Whilst placing a recent beer order, my cursor hovered over an interesting sounding beer brewed in the Belgian Tripel style. The brewery wasn’t from Belgium but this was their take on that category of beer. There’s nothing wrong with that; interpretation of borrowed styles is 75% of what I drink these days. It was a brewery I greatly respect too so why wouldn’t this be good. Then I noticed the price – nearly £10. Well, I’ve paid more for beer in the past, so…
But then I thought, why don’t I just buy a Belgian Tripel from a great Belgian brewer instead? And why wasn’t that my first thought?
It’s been apparent to me for a while that Belgian, and German beers for that matter, have become anachronistic in the British beer market. Styles change, and beer is not immune to this, but the more they sequester the greater the loss to our choices.
My first world beers , those great eons ago, were the classics; Leffe, Hoegaarden, Erdinger etc and I owe them much to the evolution of my tastes away from the traditional British ale style. From these foundations I branched to the next big boys in bars such as Fernandes or Elliots in Wakefield with beers such as Franziskaner, Weihenstephaner, Grimbergen and Chimay. All classic beers, but classics for a reason. Delicious but different. Historic yet evolutionary.
It concerns me that drinkers these days, especially the “newbies,” are not drinking these beers in favour of the new wave arriving. Some breweries are becoming the brand names of the beer world that are sought after at a higher cost, but then why would you reach for an American or Danish interpretation of a classic without ever having the classic? None of these great new craft beer bars feel they are worth stocking anymore. Even the Grove’s beer menu has evolved; where once it contained page upon page of Belgian and German delights, now they are limited to half a page each as the British and Americans dominate.
So, tonight I’m opening the beer I bought when looking at THAT Belgian Tripel. But it isn’t even a Belgian Tripel, it’s a Belgian QUADRUPEL. At 11% this beer is brewed with a variety of complex malts and designed specifically to improve with age in the bottle. Sound familiar? If this was from a British or American brewery I’d probably already have read half a dozen blogs about it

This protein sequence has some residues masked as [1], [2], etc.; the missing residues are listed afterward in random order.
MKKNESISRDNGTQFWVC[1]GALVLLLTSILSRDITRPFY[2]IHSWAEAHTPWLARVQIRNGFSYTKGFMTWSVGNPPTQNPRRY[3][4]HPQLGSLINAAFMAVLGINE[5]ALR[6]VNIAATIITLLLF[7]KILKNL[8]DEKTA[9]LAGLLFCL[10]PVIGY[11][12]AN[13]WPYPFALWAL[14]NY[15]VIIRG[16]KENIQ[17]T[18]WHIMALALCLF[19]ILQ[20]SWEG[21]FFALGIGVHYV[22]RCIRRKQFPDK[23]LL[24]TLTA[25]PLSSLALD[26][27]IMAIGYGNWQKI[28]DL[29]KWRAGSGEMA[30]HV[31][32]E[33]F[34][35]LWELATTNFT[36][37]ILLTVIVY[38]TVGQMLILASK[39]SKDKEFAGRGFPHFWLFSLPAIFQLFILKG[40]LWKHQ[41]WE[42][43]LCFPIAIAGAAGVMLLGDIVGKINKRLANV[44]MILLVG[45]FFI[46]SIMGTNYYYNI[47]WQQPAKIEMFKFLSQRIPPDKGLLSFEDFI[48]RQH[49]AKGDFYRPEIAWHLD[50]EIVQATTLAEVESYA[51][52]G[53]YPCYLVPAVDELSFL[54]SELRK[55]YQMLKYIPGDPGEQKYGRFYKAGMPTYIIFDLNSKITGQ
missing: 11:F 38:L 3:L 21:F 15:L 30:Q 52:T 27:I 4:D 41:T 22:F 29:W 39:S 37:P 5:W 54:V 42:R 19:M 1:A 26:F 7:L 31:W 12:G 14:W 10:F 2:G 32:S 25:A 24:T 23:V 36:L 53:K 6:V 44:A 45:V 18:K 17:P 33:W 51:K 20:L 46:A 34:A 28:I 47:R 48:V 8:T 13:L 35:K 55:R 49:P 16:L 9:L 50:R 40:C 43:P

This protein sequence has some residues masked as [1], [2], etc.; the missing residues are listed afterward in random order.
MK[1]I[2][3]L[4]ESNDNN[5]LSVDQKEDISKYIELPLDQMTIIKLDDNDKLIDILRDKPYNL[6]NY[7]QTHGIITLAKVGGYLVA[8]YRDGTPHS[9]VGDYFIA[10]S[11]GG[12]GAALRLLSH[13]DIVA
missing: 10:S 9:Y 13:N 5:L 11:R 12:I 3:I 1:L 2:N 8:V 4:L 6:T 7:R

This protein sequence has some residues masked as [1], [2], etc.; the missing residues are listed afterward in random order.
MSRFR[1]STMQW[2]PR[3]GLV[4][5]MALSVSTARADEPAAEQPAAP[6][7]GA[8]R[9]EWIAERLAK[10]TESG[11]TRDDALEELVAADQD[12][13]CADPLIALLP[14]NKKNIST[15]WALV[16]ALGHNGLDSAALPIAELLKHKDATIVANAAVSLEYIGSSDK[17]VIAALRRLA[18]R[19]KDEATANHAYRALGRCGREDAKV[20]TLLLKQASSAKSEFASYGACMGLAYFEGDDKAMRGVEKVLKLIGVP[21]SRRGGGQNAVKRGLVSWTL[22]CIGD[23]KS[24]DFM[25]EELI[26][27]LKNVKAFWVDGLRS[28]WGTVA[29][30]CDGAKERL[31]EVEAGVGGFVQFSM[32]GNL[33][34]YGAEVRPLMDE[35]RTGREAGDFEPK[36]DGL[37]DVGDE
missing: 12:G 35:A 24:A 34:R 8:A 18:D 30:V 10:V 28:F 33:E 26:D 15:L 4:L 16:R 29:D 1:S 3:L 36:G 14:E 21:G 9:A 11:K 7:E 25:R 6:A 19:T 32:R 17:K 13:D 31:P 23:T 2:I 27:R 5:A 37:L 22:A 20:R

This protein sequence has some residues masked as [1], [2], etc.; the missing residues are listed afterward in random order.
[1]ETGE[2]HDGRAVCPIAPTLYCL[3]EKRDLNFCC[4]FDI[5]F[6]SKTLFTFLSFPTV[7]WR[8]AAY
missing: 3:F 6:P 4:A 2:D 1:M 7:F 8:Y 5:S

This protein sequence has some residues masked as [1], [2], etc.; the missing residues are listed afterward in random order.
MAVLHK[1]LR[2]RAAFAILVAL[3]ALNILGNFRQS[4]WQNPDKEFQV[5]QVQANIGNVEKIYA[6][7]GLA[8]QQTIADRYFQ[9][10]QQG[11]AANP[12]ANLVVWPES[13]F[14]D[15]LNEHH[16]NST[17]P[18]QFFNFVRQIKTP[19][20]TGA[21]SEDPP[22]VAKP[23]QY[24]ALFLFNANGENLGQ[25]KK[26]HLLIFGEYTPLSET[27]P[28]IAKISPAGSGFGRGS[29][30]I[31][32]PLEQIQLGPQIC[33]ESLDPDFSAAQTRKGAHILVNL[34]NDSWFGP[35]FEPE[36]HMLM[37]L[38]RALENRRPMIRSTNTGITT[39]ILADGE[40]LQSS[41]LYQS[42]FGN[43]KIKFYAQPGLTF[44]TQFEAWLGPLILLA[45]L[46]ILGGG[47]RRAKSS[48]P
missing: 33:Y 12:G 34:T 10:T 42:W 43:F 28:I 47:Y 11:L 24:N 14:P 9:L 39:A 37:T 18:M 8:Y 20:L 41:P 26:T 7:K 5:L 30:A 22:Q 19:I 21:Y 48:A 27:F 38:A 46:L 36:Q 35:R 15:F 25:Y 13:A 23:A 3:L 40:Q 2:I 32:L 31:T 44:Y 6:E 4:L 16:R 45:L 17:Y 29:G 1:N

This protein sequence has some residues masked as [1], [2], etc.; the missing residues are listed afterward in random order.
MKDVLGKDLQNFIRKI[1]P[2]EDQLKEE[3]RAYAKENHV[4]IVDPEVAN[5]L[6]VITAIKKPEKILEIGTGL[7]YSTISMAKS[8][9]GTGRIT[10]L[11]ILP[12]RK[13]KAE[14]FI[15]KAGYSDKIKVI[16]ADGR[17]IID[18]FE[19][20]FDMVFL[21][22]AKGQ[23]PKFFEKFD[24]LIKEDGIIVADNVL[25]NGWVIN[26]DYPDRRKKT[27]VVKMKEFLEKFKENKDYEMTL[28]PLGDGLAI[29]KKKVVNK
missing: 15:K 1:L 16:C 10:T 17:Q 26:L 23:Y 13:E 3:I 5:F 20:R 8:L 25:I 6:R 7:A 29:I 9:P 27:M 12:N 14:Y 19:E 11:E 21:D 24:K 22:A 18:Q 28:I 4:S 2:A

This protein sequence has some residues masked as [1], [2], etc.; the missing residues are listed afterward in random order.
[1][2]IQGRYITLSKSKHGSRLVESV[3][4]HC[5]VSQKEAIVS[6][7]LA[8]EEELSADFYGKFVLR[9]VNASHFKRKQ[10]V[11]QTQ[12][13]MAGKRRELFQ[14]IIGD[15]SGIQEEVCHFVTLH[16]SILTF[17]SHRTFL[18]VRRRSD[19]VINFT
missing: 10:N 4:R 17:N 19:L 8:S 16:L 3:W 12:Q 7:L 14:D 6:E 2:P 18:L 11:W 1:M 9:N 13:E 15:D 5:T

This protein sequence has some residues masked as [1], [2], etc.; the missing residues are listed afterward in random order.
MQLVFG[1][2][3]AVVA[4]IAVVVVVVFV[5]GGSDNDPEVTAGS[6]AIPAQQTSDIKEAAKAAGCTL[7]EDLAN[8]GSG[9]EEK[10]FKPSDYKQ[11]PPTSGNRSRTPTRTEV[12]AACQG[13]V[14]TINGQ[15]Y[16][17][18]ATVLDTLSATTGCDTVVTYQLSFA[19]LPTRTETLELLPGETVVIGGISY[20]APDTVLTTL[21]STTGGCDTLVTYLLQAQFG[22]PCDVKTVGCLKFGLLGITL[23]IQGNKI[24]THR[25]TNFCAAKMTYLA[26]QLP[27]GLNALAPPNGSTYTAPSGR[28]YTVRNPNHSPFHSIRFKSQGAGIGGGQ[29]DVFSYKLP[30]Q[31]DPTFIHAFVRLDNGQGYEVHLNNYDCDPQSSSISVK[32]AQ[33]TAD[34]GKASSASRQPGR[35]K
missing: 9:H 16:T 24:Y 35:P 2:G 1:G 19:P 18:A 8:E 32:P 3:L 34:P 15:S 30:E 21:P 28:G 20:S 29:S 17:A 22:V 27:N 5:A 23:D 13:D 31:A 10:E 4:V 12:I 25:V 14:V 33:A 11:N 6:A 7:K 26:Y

It is the Brouwerij de Halve Maan’s Straffe Hendrik Quadrupel. It pours a robust black settling with an amber haze. The smell is big; very vinous with pine, sultanas and a perfume quality. The taste is big too. There’s a great warm toffee and liquorice feel and then a lick of raisins that have been soaked in brandy. Then comes the sweetness that is all plums and dark old fashioned candy. The alcohol does hit and there’s a slight burn towards the end but the aftertaste is all roasted malts and that sweet Belgian yeast characteristic. The carbonation is hidden enough to make this far too enjoyable. In hindsight I wish I was having a hearty beef stew alongside this.
This was fantastic. I’ll certainly be ordering another bottle to age for longer to see how it develops and I would highly recommend you do too. And get yourself a range of Belgian beers whilst you’re at it and appreciate the individuality of this nation.
Oh, and for a fantastic beer in this style and at this strength was it nearly £10 like the other I nearly bought?
No. It was £2.59